The community of Wrigley has set up a barricade barring entry to non-members.

“Different vehicles were cruising around at night. They didn’t know whose vehicles they were. It’s related to Covid because we don’t know who has what. Members were concerned for the Elders. Wrigley doesn’t have a nurse or doctor so we have to be cautious,” Chief Maurice Moses told NNSL Media on Tuesday. 

The Dehcho region community of about 120 people sits at the north end of the Mackenzie Highway. There is no store there and members must drive 220 kilometres to Fort Simpson for most of their needs and supplies.

“People were phoning me asking why we didn’t have a barricade up after others did. We have to be on the safe side,” Moses said. 

Moses said the barricade would stay up “until the virus is controlled” and in the meantime the only outsiders who would be permitted to come close would be people delivering mail or food.

“They will be met at the barricade and they’ll hand over the products and switch trucks. We ordered food from Edmonton so we’ll have to meet the delivery guy at the barricade on Wednesday or Thursday.”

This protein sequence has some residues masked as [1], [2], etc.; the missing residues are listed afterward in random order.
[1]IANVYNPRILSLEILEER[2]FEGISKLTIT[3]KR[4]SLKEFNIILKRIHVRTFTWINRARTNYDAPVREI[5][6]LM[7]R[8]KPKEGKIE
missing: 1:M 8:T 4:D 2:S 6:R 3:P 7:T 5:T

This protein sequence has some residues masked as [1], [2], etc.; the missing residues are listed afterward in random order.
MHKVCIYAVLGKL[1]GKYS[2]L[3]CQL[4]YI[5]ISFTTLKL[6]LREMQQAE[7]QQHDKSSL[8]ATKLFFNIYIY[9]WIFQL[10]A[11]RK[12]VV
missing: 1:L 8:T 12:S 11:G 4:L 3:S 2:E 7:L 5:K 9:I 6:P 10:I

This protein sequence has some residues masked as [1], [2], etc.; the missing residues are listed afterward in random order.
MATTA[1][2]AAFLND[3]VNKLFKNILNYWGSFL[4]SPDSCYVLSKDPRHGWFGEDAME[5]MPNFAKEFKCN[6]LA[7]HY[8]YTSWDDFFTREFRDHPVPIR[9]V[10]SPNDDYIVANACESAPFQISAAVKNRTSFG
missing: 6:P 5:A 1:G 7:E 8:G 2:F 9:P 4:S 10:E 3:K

The chief told NNSL Media last week that community members are wary of their vulnerability to the virus and they would barricade it to protect themselves if a confirmed case came up in Fort Simpson.

Premier Caroline Cochrane has spoken against communities erecting barricades and check stops and said they make the situation more complicated.

“We cannot make decisions based off of fear. We need to make decisions based on best practices,” she said at a press conference last Tuesday.

“Please, don’t put up blockades. Don’t do the check stops. There’s many more things you can be doing in your communities to assist us.

“I’m worried about the potential for violence if people are out there on their own that do not have the authority to be there. A check point at the beginning of your community is not going to prevent COVID-19. The thing that will prevent COVID-19 from taking over your communities will be listening to the chief public health officer and keeping your distance.”

The Deninu Kue and K’atl’odeeche First Nations and Tuktoyaktuk are among the other communities to have set up check stops and blockades.

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